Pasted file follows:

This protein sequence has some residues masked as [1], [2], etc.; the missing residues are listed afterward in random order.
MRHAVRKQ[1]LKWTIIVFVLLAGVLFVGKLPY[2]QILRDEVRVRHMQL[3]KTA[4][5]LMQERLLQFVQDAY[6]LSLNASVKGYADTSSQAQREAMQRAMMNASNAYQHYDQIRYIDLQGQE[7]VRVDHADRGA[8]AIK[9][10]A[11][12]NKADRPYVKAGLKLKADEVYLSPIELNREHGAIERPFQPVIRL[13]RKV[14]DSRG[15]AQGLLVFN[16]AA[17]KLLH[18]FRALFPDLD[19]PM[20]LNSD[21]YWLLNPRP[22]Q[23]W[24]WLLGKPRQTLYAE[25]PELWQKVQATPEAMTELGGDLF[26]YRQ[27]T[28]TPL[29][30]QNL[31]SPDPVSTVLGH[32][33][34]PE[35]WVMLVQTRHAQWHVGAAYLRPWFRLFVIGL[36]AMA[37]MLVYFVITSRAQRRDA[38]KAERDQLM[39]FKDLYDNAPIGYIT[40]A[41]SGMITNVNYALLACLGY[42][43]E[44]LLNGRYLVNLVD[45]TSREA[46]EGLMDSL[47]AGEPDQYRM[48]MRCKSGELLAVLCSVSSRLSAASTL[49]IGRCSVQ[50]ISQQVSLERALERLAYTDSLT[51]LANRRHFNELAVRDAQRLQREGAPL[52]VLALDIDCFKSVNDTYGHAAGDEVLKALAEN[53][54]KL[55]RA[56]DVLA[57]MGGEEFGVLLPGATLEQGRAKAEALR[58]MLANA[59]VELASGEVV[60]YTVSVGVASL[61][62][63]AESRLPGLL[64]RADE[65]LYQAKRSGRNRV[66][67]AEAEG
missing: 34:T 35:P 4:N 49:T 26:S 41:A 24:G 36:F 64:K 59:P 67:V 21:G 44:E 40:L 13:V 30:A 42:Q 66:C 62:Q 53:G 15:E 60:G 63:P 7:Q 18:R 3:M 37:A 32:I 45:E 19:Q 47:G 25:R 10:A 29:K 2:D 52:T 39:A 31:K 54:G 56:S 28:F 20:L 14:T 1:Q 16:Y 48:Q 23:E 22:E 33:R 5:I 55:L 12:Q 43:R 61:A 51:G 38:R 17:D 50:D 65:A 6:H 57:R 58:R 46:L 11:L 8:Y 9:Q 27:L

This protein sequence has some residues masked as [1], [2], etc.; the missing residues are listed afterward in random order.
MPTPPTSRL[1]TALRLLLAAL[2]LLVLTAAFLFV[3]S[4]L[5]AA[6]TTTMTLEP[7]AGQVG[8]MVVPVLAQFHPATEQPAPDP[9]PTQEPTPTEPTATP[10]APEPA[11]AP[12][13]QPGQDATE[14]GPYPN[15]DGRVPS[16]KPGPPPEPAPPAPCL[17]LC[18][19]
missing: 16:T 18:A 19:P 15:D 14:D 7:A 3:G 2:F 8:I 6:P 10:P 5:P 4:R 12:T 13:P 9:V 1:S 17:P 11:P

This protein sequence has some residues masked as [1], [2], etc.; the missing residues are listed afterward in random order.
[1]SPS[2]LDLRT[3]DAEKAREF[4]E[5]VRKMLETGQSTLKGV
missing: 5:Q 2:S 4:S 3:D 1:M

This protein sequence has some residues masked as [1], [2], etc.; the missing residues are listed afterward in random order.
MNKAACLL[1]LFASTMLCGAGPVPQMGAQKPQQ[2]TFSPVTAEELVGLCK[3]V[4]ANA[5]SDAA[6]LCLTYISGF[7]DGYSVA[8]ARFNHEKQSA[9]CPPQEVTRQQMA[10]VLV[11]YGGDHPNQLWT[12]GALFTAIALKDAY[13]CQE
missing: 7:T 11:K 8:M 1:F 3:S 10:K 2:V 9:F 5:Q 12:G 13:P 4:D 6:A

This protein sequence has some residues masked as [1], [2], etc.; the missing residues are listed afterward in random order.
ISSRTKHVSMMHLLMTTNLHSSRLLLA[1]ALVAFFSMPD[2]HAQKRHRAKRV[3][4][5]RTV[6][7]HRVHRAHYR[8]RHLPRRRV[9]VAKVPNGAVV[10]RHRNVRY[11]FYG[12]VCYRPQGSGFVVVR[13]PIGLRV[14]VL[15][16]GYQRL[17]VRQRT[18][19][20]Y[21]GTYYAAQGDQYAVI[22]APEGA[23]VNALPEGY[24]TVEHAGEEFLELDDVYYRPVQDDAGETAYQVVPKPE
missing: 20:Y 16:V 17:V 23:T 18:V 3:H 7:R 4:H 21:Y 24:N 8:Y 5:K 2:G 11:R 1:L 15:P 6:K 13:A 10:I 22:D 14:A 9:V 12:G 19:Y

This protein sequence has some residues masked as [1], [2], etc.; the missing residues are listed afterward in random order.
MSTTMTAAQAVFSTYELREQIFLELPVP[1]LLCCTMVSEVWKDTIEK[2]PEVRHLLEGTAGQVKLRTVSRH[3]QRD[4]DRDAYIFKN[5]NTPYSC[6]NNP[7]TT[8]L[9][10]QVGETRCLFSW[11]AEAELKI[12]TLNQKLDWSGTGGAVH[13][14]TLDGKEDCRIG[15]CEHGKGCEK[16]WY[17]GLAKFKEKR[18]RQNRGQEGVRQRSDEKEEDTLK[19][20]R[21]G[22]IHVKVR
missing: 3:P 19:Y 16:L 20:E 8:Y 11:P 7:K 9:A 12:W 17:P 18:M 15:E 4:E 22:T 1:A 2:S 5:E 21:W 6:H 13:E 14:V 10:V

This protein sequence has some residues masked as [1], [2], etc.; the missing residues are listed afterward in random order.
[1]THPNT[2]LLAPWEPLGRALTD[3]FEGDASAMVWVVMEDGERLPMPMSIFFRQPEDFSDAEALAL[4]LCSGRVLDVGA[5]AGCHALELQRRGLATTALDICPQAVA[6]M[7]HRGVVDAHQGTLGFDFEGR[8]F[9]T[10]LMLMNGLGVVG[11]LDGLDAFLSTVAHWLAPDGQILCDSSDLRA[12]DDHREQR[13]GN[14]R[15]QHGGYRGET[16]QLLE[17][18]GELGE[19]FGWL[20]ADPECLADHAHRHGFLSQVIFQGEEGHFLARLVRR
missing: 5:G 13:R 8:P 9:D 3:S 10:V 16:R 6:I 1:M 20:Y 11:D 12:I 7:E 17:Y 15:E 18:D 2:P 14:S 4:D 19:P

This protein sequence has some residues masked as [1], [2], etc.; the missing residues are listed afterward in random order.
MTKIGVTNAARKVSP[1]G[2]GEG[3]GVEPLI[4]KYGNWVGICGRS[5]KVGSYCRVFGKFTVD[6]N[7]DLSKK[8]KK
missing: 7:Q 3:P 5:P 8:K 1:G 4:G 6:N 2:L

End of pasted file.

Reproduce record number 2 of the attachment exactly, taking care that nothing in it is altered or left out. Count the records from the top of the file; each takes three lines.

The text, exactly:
This protein sequence has some residues masked as [1], [2], etc.; the missing residues are listed afterward in random order.
MPTPPTSRL[1]TALRLLLAAL[2]LLVLTAAFLFV[3]S[4]L[5]AA[6]TTTMTLEP[7]AGQVG[8]MVVPVLAQFHPATEQPAPDP[9]PTQEPTPTEPTATP[10]APEPA[11]AP[12][13]QPGQDATE[14]GPYPN[15]DGRVPS[16]KPGPPPEPAPPAPCL[17]LC[18][19]
missing: 16:T 18:A 19:P 15:D 14:D 7:A 3:G 2:F 8:I 6:P 10:P 5:P 4:R 12:T 13:P 9:V 1:S 17:P 11:P